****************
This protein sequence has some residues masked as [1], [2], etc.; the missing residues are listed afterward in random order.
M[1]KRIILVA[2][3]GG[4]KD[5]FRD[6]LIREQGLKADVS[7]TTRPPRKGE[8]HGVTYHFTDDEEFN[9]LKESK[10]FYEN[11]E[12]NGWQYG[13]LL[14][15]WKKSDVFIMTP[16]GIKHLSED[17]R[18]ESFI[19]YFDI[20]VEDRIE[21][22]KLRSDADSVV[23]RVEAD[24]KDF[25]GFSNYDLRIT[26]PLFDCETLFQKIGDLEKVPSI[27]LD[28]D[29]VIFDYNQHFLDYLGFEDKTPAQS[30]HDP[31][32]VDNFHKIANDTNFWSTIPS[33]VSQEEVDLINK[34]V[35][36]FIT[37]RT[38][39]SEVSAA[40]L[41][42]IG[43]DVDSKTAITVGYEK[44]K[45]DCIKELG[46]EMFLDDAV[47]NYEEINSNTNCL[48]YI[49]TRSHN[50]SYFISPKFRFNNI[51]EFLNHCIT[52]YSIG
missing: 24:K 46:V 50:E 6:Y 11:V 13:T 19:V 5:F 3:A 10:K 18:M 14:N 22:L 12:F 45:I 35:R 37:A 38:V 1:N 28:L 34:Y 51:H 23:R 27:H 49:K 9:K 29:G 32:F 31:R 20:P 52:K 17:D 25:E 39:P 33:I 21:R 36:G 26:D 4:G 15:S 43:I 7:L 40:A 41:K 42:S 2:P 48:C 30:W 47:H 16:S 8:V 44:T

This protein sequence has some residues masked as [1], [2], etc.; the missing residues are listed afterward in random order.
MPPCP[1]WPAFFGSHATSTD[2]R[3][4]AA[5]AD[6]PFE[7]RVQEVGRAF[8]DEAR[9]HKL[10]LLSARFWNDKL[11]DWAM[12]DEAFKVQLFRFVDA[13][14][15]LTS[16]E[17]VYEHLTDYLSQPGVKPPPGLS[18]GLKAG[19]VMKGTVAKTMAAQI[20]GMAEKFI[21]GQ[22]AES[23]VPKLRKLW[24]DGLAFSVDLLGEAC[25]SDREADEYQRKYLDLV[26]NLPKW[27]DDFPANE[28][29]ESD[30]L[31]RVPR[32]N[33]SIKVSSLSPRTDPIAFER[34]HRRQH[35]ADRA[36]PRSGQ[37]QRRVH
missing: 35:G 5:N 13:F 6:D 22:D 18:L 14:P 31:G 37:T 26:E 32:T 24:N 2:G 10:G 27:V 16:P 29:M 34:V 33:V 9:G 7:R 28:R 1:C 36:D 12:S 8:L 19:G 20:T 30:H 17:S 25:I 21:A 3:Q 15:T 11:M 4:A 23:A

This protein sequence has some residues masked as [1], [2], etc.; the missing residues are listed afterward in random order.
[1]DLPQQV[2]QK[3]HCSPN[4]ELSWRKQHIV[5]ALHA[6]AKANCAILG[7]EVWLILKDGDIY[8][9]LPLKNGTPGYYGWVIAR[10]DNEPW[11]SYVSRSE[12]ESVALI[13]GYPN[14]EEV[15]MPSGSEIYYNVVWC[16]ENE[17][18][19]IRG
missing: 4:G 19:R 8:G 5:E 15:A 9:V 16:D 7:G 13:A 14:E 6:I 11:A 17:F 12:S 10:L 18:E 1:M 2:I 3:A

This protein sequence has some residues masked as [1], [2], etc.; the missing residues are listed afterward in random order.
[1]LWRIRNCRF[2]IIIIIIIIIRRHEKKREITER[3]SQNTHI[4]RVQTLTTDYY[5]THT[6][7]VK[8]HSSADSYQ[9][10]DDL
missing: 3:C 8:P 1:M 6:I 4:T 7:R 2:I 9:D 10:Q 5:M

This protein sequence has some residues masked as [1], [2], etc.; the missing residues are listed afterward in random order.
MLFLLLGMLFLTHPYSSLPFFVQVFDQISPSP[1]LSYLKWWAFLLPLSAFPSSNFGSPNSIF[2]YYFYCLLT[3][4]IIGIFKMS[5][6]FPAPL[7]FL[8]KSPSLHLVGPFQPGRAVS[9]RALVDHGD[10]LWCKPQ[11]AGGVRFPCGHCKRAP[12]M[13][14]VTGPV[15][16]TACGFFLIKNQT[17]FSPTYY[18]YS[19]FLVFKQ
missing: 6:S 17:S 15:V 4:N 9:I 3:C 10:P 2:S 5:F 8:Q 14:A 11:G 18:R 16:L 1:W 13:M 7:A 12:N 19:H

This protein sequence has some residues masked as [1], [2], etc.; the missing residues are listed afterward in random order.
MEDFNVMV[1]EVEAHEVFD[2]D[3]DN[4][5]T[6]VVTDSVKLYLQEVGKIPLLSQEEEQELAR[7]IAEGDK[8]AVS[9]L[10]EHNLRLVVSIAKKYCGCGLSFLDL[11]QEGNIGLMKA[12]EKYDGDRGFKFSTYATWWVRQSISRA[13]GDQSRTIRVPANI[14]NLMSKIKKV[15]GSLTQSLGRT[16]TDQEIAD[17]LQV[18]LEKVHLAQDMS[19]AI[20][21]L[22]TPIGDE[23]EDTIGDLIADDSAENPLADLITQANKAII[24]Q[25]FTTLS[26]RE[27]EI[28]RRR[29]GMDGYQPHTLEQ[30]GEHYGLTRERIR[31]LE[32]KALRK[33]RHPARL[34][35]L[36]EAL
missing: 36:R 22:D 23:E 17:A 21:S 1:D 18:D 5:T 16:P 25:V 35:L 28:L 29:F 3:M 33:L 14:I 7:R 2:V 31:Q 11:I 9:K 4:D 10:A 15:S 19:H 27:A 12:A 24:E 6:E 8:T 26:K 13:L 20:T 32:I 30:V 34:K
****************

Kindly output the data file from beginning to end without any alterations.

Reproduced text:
This protein sequence has some residues masked as [1], [2], etc.; the missing residues are listed afterward in random order.
M[1]KRIILVA[2][3]GG[4]KD[5]FRD[6]LIREQGLKADVS[7]TTRPPRKGE[8]HGVTYHFTDDEEFN[9]LKESK[10]FYEN[11]E[12]NGWQYG[13]LL[14][15]WKKSDVFIMTP[16]GIKHLSED[17]R[18]ESFI[19]YFDI[20]VEDRIE[21][22]KLRSDADSVV[23]RVEAD[24]KDF[25]GFSNYDLRIT[26]PLFDCETLFQKIGDLEKVPSI[27]LD[28]D[29]VIFDYNQHFLDYLGFEDKTPAQS[30]HDP[31][32]VDNFHKIANDTNFWSTIPS[33]VSQEEVDLINK[34]V[35][36]FIT[37]RT[38][39]SEVSAA[40]L[41][42]IG[43]DVDSKTAITVGYEK[44]K[45]DCIKELG[46]EMFLDDAV[47]NYEEINSNTNCL[48]YI[49]TRSHN[50]SYFISPKFRFNNI[51]EFLNHCIT[52]YSIG
missing: 24:K 46:V 50:E 6:Y 11:V 13:T 19:V 5:F 3:A 10:K 18:M 14:N 22:L 12:F 45:I 35:R 37:A 38:V 1:N 28:L 34:Y 51:H 23:R 27:H 49:K 9:K 29:G 32:F 31:R 20:P 52:K 17:D 25:E 39:P 33:I 21:R 36:G 26:D 4:G 15:S 43:I 7:L 40:A 41:K 42:S 2:P 48:C 30:W 47:H 16:S 8:V 44:T

This protein sequence has some residues masked as [1], [2], etc.; the missing residues are listed afterward in random order.
MPPCP[1]WPAFFGSHATSTD[2]R[3][4]AA[5]AD[6]PFE[7]RVQEVGRAF[8]DEAR[9]HKL[10]LLSARFWNDKL[11]DWAM[12]DEAFKVQLFRFVDA[13][14][15]LTS[16]E[17]VYEHLTDYLSQPGVKPPPGLS[18]GLKAG[19]VMKGTVAKTMAAQI[20]GMAEKFI[21]GQ[22]AES[23]VPKLRKLW[24]DGLAFSVDLLGEAC[25]SDREADEYQRKYLDLV[26]NLPKW[27]DDFPANE[28][29]ESD[30]L[31]RVPR[32]N[33]SIKVSSLSPRTDPIAFER[34]HRRQH[35]ADRA[36]PRSGQ[37]QRRVH
missing: 35:G 5:N 13:F 6:D 22:D 18:L 14:P 31:G 37:T 26:E 32:T 24:N 2:G 10:G 27:V 16:P 29:M 34:V 33:V 9:G 7:R 28:R 1:C 36:D 12:S 8:L 19:G 20:T 30:H 17:S 25:I 21:A 3:Q 15:T 11:M 4:A 23:A

This protein sequence has some residues masked as [1], [2], etc.; the missing residues are listed afterward in random order.
[1]DLPQQV[2]QK[3]HCSPN[4]ELSWRKQHIV[5]ALHA[6]AKANCAILG[7]EVWLILKDGDIY[8][9]LPLKNGTPGYYGWVIAR[10]DNEPW[11]SYVSRSE[12]ESVALI[13]GYPN[14]EEV[15]MPSGSEIYYNVVWC[16]ENE[17][18][19]IRG
missing: 4:G 19:R 8:G 5:E 15:A 9:V 16:D 7:G 13:A 14:E 6:I 11:A 17:F 12:S 10:L 18:E 1:M 2:I 3:A

This protein sequence has some residues masked as [1], [2], etc.; the missing residues are listed afterward in random order.
[1]LWRIRNCRF[2]IIIIIIIIIRRHEKKREITER[3]SQNTHI[4]RVQTLTTDYY[5]THT[6][7]VK[8]HSSADSYQ[9][10]DDL
missing: 3:C 8:P 1:M 6:I 4:T 7:R 2:I 9:D 10:Q 5:M

This protein sequence has some residues masked as [1], [2], etc.; the missing residues are listed afterward in random order.
MLFLLLGMLFLTHPYSSLPFFVQVFDQISPSP[1]LSYLKWWAFLLPLSAFPSSNFGSPNSIF[2]YYFYCLLT[3][4]IIGIFKMS[5][6]FPAPL[7]FL[8]KSPSLHLVGPFQPGRAVS[9]RALVDHGD[10]LWCKPQ[11]AGGVRFPCGHCKRAP[12]M[13][14]VTGPV[15][16]TACGFFLIKNQT[17]FSPTYY[18]YS[19]FLVFKQ
missing: 6:S 17:S 15:V 4:N 9:I 3:C 10:P 2:S 5:F 8:Q 14:A 11:G 18:R 16:L 1:W 13:M 7:A 12:N 19:H

This protein sequence has some residues masked as [1], [2], etc.; the missing residues are listed afterward in random order.
MEDFNVMV[1]EVEAHEVFD[2]D[3]DN[4][5]T[6]VVTDSVKLYLQEVGKIPLLSQEEEQELAR[7]IAEGDK[8]AVS[9]L[10]EHNLRLVVSIAKKYCGCGLSFLDL[11]QEGNIGLMKA[12]EKYDGDRGFKFSTYATWWVRQSISRA[13]GDQSRTIRVPANI[14]NLMSKIKKV[15]GSLTQSLGRT[16]TDQEIAD[17]LQV[18]LEKVHLAQDMS[19]AI[20][21]L[22]TPIGDE[23]EDTIGDLIADDSAENPLADLITQANKAII[24]Q[25]FTTLS[26]RE[27]EI[28]RRR[29]GMDGYQPHTLEQ[30]GEHYGLTRERIR[31]LE[32]KALRK[33]RHPARL[34][35]L[36]EAL
missing: 36:R 22:D 23:E 17:A 21:S 1:D 18:D 5:T 16:P 25:V 35:L 28:L 29:F 3:M 33:L 14:I 7:R 2:V 31:Q 11:I 9:K 4:D 10:A 15:S 19:H 27:A 12:A 24:E 6:E 8:T 26:K 13:L 20:T 32:I 30:V 34:K